Judges side with Apple over FBI

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Photo Courtesy of Ron Paul Institute

Photo Courtesy of Ron Paul Institute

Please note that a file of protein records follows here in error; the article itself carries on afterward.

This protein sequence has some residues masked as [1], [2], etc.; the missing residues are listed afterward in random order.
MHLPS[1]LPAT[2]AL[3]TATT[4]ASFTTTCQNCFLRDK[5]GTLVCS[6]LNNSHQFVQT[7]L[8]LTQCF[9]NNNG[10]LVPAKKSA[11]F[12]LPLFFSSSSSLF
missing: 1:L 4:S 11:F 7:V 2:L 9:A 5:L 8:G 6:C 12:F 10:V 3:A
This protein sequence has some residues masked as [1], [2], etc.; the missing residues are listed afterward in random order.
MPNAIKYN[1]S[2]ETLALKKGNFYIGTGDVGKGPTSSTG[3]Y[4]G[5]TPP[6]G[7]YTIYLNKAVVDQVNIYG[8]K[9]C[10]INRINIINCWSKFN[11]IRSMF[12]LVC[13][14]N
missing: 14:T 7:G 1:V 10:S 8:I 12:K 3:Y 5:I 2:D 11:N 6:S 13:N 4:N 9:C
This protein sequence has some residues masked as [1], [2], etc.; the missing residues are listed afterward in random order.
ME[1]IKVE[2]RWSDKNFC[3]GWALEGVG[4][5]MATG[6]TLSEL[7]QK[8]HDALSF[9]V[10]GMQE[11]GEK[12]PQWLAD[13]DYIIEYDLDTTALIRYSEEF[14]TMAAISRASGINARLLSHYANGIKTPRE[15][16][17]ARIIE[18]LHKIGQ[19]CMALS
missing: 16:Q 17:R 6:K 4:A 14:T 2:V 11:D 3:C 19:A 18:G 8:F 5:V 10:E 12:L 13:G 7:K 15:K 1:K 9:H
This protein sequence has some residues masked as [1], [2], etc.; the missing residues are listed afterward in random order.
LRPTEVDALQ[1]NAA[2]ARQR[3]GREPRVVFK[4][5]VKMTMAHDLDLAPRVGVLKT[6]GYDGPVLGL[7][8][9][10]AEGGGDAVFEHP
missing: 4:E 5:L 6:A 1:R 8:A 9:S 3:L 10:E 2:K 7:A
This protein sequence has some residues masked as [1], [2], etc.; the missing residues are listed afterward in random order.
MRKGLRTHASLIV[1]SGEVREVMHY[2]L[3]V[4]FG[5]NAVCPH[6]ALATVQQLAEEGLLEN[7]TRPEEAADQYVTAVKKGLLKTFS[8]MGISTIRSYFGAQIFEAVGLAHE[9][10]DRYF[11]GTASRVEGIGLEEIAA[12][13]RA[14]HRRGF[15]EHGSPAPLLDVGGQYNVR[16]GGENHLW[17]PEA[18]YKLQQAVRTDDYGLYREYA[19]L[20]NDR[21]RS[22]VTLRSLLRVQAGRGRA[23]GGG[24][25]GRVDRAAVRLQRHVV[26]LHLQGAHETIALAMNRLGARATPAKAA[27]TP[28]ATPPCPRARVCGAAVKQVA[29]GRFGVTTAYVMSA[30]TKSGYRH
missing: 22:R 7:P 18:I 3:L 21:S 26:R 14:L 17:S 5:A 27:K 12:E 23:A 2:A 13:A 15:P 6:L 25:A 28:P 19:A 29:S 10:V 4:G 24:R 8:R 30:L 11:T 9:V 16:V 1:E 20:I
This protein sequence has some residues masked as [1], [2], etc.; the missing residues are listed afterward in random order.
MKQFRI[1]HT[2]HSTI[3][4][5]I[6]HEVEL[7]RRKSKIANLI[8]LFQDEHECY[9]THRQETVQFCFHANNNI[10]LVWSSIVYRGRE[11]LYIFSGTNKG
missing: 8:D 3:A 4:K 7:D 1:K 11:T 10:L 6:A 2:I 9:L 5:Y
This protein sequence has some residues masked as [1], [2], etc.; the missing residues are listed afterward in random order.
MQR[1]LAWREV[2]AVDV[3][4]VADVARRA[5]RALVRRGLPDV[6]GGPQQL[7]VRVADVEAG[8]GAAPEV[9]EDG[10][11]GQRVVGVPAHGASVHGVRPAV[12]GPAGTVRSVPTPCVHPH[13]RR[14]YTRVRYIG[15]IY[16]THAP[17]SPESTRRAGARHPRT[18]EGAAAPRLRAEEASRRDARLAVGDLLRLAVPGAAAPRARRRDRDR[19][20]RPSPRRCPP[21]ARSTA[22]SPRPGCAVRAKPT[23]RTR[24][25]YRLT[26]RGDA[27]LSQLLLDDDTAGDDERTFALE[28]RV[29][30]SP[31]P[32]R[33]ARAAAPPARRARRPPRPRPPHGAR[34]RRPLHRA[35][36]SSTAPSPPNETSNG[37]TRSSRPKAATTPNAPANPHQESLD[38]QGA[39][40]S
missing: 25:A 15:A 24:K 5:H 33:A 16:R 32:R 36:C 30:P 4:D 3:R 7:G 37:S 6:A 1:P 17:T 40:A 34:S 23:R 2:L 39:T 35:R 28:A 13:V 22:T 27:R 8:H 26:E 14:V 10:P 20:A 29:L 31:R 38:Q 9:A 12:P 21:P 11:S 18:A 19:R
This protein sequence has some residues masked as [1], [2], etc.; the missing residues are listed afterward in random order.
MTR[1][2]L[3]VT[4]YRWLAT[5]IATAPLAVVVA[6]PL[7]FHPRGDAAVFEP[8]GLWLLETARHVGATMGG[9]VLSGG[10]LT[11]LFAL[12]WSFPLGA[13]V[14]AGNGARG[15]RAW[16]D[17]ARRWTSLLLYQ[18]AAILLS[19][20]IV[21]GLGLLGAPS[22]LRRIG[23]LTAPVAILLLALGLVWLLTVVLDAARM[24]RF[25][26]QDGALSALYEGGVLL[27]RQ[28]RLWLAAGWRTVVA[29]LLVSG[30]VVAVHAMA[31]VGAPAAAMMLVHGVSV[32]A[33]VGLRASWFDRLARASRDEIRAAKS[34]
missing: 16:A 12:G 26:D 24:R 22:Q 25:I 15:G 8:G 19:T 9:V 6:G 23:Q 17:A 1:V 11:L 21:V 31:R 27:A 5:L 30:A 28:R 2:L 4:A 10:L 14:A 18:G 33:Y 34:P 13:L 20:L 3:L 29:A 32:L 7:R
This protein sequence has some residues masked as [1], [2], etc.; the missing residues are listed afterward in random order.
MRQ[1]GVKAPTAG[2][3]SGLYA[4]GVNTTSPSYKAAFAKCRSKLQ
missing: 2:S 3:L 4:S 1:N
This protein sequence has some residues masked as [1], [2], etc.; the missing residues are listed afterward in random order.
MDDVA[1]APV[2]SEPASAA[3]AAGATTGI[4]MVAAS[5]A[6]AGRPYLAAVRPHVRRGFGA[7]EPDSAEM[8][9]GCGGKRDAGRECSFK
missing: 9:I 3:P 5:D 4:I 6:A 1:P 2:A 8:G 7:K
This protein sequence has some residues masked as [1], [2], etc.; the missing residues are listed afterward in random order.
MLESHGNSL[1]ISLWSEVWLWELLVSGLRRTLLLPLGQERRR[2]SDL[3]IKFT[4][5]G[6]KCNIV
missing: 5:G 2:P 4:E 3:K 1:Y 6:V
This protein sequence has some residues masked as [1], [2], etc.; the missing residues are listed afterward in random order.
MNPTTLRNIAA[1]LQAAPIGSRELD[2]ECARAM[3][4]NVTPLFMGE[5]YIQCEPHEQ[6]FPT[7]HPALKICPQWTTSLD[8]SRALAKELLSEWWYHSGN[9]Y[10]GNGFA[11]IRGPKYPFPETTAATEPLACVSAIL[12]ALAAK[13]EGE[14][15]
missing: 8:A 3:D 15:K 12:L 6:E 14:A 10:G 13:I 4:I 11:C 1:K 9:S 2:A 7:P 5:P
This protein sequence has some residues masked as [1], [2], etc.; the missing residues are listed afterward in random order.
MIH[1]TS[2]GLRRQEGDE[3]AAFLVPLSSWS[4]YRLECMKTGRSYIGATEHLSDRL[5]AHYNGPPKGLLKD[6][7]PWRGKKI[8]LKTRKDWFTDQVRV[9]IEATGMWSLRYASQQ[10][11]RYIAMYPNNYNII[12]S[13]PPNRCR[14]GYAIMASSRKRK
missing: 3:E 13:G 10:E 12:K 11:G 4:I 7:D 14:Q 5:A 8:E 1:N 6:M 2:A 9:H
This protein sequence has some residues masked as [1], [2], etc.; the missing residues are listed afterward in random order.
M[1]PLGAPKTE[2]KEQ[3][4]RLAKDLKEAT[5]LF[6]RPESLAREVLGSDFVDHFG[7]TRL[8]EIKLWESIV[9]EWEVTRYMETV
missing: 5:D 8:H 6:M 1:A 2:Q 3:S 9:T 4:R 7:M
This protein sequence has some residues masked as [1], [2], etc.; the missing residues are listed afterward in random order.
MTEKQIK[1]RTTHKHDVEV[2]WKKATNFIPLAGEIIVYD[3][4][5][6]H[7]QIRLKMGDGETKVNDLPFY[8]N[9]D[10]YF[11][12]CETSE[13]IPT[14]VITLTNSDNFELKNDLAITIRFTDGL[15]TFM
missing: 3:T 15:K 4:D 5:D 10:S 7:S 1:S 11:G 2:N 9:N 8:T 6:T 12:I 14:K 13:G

Apple won in court against the FBI on 29 Monday, in New York. James Orenstein, a federal magistrate judge, rejected the U.S. government’s request as part of a drug case to force Apple company to unlock the phone of Jun Feng and gain information. Apple has a strict policy guaranteed to their customers protecting their privacy even against the government. Apple said, “Doing the federal government’s bidding would undermine the security features in hundreds of millions of iPhones around the world.” The Department of Justice tried using the All Writs Act passed in 1789, which gives judges broad discretion in carrying law. Judge James Orenstein said, “federal investigators can’t use that law to pull this off.” The U.S. Constitution does not express the right to privacy bluntly, instead it’s mentioned vaguely. The First, Third, Fourth, and Fifth Amendment deals with privacy. The Fourth Amendment deals with the protection of a person’s possessions against unreasonable searches and the Fifth Amendment protects us from self-incrimination, which provides protection for personal information. The United States is still a free nation with the privilege of civil liberties. The federal government’s case was much more difficult to side with because of the Constitution and the protections and freedoms that go along with it. Apple use to help the federal government until IOS 7 changed. “Apple… only changed course when the government’s application for assistance was made public by the court,” Apple is doing this to protect the company and their customers’ privacy. Apple is still facing 10 cases nationwide to help break into 13 phones. Though Apple won in Court the federal government is going to bring the issue to the U.S. district judge to oversee the case and keep fighting back.

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